Scam Alert: Avoid These COVID-19 Test Scams

male nurse standing outside car taking info from woman for COVID-19 test

Tens of millions of Americans have ordered free COVID-19 tests through a new federal program that allows each household to receive four free kits.

Unfortunately, not all COVID-19 test offers are legitimate.

Scammers are using the news of this real program as a way to entice unsuspecting Americans to fake sites designed to steal your personal information.

Here are some ways to ensure you are responding to the legitimate government offer:

1. Order your kits from the government-approved site.

The government site to obtain the tests is through a page on the U.S. Postal Service's site at This special page only requests your name and address. You will not be asked for any payment or shipping costs. You will not be asked for insurance details, your Social Security number, or any other sensitive material.

Any site that requests payment or personal information beyond your name and address is a scam and should be avoided.

2. Study the site closely.

Fraudulent sites can resemble the real thing and might even include the USPS logo or other graphics that resemble the legit site. Scammers are known to create domain names that are extremely close to the real organization's name, with perhaps just a letter or two off. But they are phony and should be avoided. If you have any doubts, trust them and leave the site.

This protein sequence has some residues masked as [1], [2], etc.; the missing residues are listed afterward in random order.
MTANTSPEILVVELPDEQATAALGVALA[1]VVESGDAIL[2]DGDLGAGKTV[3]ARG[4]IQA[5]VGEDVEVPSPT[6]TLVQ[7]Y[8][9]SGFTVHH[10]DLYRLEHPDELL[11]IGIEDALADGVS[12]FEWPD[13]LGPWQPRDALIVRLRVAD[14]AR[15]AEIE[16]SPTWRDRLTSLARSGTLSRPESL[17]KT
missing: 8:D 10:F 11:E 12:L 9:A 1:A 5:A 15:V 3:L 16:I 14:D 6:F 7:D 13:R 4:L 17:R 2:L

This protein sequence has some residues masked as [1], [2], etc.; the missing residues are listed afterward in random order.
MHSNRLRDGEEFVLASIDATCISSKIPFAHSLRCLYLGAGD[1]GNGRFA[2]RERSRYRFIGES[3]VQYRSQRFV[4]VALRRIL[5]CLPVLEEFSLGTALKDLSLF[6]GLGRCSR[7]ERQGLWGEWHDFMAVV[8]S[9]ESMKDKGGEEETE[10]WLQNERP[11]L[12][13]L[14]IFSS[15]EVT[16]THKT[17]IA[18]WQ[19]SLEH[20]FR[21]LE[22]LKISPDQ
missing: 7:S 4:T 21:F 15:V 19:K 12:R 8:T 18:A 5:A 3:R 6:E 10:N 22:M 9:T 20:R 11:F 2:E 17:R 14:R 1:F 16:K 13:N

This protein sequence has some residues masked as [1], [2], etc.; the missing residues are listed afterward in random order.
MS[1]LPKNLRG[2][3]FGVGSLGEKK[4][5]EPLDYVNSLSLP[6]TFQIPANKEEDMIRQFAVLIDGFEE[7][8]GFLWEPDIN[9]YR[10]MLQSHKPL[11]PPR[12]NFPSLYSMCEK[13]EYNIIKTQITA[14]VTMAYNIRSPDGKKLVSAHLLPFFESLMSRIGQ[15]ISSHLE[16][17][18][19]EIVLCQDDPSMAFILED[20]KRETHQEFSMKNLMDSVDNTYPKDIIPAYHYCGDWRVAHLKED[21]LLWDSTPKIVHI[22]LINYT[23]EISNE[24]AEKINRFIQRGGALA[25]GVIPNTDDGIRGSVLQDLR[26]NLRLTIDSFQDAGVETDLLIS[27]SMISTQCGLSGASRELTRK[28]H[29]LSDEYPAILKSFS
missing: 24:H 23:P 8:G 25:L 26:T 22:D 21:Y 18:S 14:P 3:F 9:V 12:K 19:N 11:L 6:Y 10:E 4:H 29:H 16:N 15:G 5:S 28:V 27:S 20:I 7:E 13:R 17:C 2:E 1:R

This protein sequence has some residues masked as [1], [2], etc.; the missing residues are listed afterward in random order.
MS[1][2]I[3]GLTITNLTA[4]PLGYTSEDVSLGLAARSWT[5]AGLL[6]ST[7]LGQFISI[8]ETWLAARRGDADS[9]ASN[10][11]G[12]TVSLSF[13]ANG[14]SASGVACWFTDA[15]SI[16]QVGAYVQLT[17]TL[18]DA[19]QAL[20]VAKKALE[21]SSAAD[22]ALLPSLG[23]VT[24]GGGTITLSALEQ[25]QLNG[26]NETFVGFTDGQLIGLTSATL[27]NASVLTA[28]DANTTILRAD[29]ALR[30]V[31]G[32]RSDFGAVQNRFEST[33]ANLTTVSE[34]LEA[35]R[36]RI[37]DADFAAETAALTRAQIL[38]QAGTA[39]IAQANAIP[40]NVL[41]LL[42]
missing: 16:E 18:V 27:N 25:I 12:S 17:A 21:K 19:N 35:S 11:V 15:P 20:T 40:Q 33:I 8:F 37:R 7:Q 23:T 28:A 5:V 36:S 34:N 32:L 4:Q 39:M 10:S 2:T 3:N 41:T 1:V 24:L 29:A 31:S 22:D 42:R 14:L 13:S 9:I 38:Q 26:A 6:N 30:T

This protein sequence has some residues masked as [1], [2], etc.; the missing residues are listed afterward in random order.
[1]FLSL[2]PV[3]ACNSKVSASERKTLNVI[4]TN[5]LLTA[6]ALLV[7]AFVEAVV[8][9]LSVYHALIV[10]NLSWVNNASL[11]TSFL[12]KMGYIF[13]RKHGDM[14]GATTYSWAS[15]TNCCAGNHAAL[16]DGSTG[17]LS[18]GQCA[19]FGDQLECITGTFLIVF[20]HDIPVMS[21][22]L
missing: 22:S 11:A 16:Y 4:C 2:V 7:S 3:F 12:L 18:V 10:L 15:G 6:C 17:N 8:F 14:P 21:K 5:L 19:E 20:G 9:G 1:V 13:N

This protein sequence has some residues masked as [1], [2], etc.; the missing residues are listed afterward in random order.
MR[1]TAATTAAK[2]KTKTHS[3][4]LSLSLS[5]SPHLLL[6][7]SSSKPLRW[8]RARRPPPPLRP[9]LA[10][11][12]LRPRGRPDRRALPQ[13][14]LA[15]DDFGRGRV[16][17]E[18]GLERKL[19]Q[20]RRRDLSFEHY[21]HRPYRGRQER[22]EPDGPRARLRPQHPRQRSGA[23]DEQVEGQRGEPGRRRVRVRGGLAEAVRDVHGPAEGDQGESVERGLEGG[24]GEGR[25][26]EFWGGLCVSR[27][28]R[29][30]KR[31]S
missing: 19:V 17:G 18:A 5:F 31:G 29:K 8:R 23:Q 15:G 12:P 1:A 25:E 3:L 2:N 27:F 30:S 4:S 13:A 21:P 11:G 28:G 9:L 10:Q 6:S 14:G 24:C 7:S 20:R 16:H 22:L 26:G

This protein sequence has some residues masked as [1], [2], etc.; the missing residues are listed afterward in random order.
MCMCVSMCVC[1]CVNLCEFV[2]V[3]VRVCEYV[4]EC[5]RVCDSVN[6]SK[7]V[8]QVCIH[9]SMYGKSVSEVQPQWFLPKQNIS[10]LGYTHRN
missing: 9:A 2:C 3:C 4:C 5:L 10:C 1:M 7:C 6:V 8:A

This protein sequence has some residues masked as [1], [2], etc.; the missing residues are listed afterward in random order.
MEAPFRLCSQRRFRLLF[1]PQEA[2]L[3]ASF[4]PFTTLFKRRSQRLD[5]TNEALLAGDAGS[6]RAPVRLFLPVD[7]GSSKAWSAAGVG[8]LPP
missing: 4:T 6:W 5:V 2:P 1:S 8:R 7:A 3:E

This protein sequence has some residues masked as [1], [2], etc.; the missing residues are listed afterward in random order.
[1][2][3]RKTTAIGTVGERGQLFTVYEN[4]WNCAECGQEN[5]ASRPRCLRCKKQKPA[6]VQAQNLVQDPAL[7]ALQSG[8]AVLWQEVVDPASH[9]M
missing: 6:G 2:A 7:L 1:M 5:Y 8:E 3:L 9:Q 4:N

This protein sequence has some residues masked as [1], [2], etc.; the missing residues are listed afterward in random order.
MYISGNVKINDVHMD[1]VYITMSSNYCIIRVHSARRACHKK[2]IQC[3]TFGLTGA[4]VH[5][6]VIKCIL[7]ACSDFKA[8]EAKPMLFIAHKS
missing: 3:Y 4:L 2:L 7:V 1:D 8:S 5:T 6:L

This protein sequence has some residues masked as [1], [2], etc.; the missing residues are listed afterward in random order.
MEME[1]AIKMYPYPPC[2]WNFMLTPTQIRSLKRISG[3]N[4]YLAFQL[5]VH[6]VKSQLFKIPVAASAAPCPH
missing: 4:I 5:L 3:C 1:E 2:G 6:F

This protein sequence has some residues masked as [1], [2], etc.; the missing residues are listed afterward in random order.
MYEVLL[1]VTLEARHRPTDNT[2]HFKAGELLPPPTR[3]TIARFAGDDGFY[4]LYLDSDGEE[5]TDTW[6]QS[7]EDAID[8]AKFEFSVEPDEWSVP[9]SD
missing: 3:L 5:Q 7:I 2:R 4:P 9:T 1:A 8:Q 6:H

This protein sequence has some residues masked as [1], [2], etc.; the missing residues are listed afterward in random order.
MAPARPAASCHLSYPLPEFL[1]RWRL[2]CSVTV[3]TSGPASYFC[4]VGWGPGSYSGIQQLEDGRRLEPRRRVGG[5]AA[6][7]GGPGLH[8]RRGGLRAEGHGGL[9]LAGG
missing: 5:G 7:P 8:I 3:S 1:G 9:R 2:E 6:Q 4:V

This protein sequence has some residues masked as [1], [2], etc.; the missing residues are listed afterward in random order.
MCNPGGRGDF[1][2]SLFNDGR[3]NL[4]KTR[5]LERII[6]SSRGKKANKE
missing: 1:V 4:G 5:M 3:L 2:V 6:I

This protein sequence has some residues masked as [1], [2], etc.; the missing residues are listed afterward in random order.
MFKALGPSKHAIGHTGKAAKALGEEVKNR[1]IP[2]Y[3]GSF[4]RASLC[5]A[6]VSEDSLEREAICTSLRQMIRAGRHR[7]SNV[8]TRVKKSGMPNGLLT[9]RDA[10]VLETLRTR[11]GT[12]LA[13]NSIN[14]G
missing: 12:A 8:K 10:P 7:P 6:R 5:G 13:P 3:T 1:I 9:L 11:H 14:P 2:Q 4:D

3. Use caution around physical testing sites.

Mail-in offers are not the only methods that scammers are using to defraud people seeking COVID-19 tests. Some physical testing sites are fraudulent as well.

These sites might look like the real thing, with tents protecting visitors’ privacy and “workers’’ wearing hazmat suits. But consumers may be charged for a “free test" with results that never arrive or have their information used in identity theft.

Perhaps worst of all, they won't be getting the support they need to stay healthy.

How can you tell if a test site is a legitimate one?

Call your local health department or your doctor’s office. You can also check in with the local police department. They will know when a site is legitimate and will definitely want to know if it’s not.

Stay well by staying safe. Remember: A healthy dose of skepticism can help ensure your physical and financial health.


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About Author

Sandra Quadros Bowles
Sandra Quadros Bowles

Sandy Quadros Bowles is a veteran journalist who has received local, state, and national journalism awards. A resident of New Bedford, MA, she is an animal enthusiast, an avid reader, and an enthusiastic traveler.

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